It is next objected that notice and an opportunity to defend were not given the appellant. There is proof of a letter written by the plaintiffs' attorneys to the appellant, which notified it of one suit, invited it to co-operate in the defense of the suit, and gave notice of an intention to hold it liable for any judgment recovered. The appellant's counsel replied to that letter, inviting a conference; and it is undisputed that one or more conferences followed. Two witnesses testified on behalf of the plaintiffs that the defendant's counsel was informed of the second suit, invited to co-operate in the defense of that, and notified that the plaintiffs would look to the appellant for the payment of any judgments recovered. Whether such interviews occurred was fairly submitted to the jury, who have found in the plaintiffs' favor; but it is objected that notice to the counsel was not notice to the appellant. It may be conceded that notice to an attorney employed in a particular [115 N.Y.S. 744] litigation is not notice to his client of matters not pertaining to that litigation. In ruling upon an objection to testimony, respecting the conversation with the defendant's counsel, the court said, " I understood it to be conceded in the testimony of the last witness that Mr. Kilsheimer was the counsel for the American Dock Company," to which the latter replied, " There will be no denial of that whatsoever." The only fair construction to be placed on that language is that Mr. Kilsheimer was the general counsel of the appellant at the time the notice was claimed to have been given, and there is no denial that that was the fact. Notice to him respecting a matter in which he was authorized to act for his employer was notice to the latter. Obviously, if a written notice of the second suit had been mailed to the office of the appellant, it would merely have been referred to its counsel, precisely as the written notice given was referred. The general employment of a lawyer by a corporation to act for it in all legal matters is very different from a special employment in a particular matter. Having made the admission above referred to, the defendant should have proved, if it claimed it to be the fact, that Mr. Kilsheimer did not have authority to receive notice on its behalf; but no such claim was made on the trial. No particular form of notice is required, and it is plain that the notice testified to was sufficient. Oceanic Steam Nav. Co. v. Co. T. E., 144 N.Y. 663, 39 N.E. 360.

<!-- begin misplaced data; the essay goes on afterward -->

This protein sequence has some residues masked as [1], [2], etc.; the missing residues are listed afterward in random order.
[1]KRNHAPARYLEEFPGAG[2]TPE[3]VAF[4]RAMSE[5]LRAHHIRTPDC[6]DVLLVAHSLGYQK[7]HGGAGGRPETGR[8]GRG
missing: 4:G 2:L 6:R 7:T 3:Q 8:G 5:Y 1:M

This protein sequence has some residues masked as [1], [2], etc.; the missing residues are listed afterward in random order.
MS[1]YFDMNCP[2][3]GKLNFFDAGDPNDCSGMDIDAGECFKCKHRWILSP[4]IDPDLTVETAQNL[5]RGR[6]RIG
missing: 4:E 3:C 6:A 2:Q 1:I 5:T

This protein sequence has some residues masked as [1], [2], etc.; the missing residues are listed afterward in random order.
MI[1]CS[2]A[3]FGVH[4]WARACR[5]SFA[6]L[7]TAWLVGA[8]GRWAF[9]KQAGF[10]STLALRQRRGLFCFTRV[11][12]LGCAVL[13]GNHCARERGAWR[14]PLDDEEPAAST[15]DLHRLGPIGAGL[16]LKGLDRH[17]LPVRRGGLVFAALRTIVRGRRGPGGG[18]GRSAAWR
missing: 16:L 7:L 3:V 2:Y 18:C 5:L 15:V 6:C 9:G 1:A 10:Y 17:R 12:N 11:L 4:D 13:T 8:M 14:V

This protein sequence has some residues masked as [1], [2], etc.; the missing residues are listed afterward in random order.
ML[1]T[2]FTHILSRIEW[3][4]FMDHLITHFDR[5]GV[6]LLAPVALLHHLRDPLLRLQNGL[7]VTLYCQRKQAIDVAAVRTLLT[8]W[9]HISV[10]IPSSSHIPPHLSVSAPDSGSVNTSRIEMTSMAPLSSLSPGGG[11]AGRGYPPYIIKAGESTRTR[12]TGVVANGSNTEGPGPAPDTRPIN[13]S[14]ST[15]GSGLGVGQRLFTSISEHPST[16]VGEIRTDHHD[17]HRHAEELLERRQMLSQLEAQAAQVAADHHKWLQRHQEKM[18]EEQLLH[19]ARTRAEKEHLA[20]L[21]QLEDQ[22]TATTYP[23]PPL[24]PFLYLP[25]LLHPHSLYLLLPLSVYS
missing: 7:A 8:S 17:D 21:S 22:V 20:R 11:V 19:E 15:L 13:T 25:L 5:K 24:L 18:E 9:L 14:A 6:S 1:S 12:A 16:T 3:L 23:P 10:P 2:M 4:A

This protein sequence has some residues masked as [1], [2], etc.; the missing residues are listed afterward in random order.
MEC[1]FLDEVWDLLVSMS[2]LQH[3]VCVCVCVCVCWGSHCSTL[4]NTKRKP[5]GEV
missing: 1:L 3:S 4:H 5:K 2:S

There may be some doubt whether the plaintiffs, upon the proof in this record, were entitled to recover the costs of the appeals and the expense of prosecuting them; but the only question raised on that branch of the case relates to the sufficiency of the proof that the disbursements were reasonable, and we think there was sufficient evidence on that head to support the verdict.

We have examined the numerous exceptions called to our attention by the appellant's brief, and find nothing requiring discussion in ...